There is one place the MacBook Air does fail to feel as premium as Apple’s other notebook offerings, the screen. Don’t get me wrong, this display is every bit as good as the 2015 Retina MacBook in sharpness, color, and brightness, but it doesn’t achieve the P3 color gamut that most of Apple’s screens do these days, and it can struggle a bit in bright sunlight. I also miss TrueTone. It’s pretty surprising how seamlessly that feature works on iPhones, iPads, and the MacBook Pro. I actually went into Apple’s color calibration tool and set the Air’s white point to match my iPhone in the room where I do most of my work. Others wont need to go to these lengths, but if you’re sensitive to subtle details, you’ll want to take the couple of minutes to calibrate. Aside from this admittedly small critique, it’s a lovely display, a Retina display, on a MacBook Air.

The form factor is a nice combination of the razor thin MacBook and the Klondike Bar-ish MacBook Pro. The taper matters. The Air is much more comfortable to one-hand out of a bag and feels so much better when working (on desk or lap) because the wedge flows right down into the surface. It’s smaller by volume than the old MacBook Air but not by as much as you might think, and it doesn’t go as thin. I would have preferred Apple shave a little more thickness and a little more weight. My ideal would be 2.5 instead of 2.75 pounds and just a hair thinner. That said, it’s definitely on the right side of thin and light vs the MacBook Pro.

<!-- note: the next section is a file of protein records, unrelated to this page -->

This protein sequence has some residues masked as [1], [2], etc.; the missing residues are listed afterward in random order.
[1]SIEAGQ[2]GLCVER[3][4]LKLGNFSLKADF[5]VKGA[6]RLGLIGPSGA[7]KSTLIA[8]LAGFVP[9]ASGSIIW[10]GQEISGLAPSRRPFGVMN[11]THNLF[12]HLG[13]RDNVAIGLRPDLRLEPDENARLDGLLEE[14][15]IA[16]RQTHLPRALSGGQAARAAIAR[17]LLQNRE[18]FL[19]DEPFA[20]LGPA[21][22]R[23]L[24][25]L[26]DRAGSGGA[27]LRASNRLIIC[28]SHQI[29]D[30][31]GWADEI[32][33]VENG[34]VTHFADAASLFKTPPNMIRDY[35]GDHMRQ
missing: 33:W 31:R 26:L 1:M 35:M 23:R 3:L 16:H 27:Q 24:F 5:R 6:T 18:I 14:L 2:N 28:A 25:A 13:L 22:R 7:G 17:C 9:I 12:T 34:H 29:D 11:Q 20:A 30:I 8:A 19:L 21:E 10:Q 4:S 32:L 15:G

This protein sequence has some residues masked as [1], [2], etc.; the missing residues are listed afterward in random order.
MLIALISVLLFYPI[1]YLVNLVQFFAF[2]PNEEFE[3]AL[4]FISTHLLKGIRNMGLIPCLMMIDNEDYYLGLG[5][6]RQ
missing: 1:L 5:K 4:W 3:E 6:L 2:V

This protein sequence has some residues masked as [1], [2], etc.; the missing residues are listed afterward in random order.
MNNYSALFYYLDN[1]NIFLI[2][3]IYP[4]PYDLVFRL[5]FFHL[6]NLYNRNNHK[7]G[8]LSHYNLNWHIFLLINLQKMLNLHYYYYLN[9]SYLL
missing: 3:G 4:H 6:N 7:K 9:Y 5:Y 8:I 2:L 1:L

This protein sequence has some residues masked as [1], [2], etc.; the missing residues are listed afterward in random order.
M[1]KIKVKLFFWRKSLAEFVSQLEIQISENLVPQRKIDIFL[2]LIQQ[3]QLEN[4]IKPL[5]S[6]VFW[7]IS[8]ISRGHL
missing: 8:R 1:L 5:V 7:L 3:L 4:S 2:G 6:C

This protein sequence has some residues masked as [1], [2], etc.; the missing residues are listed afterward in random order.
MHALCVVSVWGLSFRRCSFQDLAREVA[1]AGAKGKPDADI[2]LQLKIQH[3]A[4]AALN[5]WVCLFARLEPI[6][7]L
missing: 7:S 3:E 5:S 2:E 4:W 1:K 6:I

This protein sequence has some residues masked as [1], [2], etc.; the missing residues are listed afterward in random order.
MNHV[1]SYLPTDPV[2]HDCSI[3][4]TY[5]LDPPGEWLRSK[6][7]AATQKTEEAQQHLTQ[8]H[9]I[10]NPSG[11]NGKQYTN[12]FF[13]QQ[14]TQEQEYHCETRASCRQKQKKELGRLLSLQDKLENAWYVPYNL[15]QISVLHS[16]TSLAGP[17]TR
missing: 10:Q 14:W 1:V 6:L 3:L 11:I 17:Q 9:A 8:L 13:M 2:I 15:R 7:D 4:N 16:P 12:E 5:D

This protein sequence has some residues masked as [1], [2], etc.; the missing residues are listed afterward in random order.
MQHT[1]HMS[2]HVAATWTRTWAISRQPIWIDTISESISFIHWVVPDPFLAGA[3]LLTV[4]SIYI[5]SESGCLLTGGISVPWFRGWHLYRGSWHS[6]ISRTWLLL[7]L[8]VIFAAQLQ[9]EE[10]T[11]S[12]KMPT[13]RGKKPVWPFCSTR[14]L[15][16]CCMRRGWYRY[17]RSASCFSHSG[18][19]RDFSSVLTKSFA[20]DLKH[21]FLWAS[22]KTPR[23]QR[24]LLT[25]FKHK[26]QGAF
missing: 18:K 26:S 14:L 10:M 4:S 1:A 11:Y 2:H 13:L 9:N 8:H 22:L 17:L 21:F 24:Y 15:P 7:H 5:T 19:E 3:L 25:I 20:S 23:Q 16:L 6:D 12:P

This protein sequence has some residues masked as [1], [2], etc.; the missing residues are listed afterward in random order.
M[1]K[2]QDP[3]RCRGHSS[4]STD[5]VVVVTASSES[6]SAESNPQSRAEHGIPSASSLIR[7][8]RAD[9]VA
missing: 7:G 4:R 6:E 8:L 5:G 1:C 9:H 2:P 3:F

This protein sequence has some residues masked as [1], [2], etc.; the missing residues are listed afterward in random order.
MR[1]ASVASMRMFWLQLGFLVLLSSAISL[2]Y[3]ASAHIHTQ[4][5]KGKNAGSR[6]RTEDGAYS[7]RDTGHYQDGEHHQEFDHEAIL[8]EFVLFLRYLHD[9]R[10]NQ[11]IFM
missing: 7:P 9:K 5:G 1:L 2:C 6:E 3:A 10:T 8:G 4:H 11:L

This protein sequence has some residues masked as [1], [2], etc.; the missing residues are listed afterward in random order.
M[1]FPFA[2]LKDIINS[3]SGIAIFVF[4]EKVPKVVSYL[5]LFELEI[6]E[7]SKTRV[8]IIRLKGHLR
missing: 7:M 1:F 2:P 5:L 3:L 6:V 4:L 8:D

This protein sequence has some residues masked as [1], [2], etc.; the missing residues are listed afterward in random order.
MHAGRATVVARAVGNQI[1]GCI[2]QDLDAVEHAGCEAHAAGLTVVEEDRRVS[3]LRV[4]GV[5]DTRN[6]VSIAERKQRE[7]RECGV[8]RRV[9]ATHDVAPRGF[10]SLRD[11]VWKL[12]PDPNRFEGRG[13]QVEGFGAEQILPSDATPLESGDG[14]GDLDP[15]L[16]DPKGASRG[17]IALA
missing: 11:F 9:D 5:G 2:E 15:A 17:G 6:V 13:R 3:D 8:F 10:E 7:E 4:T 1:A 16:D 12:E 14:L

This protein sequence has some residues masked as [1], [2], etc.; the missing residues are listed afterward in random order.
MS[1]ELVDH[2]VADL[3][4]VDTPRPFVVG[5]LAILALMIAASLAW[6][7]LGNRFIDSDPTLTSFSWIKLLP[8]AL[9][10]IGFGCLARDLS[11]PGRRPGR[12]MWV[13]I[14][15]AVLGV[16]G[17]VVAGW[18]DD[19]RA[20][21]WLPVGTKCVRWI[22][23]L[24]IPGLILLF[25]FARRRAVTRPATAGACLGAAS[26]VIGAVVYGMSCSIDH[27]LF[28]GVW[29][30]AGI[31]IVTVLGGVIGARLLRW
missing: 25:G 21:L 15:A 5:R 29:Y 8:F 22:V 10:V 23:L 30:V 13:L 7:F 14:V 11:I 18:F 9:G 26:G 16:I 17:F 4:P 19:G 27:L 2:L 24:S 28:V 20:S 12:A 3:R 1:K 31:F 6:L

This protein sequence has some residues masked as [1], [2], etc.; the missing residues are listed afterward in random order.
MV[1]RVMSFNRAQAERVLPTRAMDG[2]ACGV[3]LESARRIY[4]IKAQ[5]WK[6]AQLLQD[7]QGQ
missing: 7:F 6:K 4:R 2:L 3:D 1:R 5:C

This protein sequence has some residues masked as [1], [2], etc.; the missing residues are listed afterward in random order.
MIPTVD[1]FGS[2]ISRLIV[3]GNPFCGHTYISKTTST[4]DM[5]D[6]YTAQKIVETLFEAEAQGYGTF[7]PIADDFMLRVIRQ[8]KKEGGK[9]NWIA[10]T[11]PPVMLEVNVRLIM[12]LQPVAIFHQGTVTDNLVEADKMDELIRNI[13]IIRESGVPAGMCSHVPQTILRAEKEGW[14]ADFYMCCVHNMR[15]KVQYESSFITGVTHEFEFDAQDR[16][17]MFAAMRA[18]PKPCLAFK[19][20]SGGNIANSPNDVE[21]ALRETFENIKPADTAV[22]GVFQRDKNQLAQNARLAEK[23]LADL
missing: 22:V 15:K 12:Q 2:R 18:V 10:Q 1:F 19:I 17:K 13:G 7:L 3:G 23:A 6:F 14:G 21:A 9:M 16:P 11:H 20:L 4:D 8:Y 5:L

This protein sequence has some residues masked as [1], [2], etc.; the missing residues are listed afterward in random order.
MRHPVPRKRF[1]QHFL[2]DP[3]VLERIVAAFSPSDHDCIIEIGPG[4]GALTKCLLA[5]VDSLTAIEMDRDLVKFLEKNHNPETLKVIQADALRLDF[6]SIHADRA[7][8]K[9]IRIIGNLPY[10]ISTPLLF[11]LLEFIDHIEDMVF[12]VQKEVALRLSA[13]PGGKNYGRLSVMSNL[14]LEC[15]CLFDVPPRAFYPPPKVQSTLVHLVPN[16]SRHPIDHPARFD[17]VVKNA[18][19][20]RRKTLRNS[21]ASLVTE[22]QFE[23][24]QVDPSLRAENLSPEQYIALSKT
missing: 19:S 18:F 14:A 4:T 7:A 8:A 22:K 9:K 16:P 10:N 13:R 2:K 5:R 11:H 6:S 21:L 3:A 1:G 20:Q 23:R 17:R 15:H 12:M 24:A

MacBook Air Top Down

At the announcement I mistakenly thought the MacBook Air would be fanless like the MacBook; however, it does have a fan. The good news is that I’ve only been able to hear it once (with the initial Photos processing and Spotlight indexing process). The upper left corner became slightly warm to the touch at that point, but nothing like the egg-frying MacBook Pro temperatures. If you’re using the Air for writing, research, watching videos, or even basic photo editing, it might as well be fanless. For those working the machine a bit harder, it’s a more pleasant experience (though less performant of course) than a MacBook Pro at elevated fan speed under load.

For my needs this heat and fan noise difference is well worth the tradeoff in performance. There’s only one processor option for the MacBook Air (a 1.6ghz dual core with turbo boost up to 3.6ghz) and from what I’ve seen, I’ll only notice the difference with heavy “walk away from it and get some coffee” tasks that would remain in that category on any other machine anyway. The more noticeable performance gains are in Apple’s T2 “security” chip, in quotation marks because it doubles as the memory and disk controller, providing lightning fast SSD speed, and with it, overall system performance.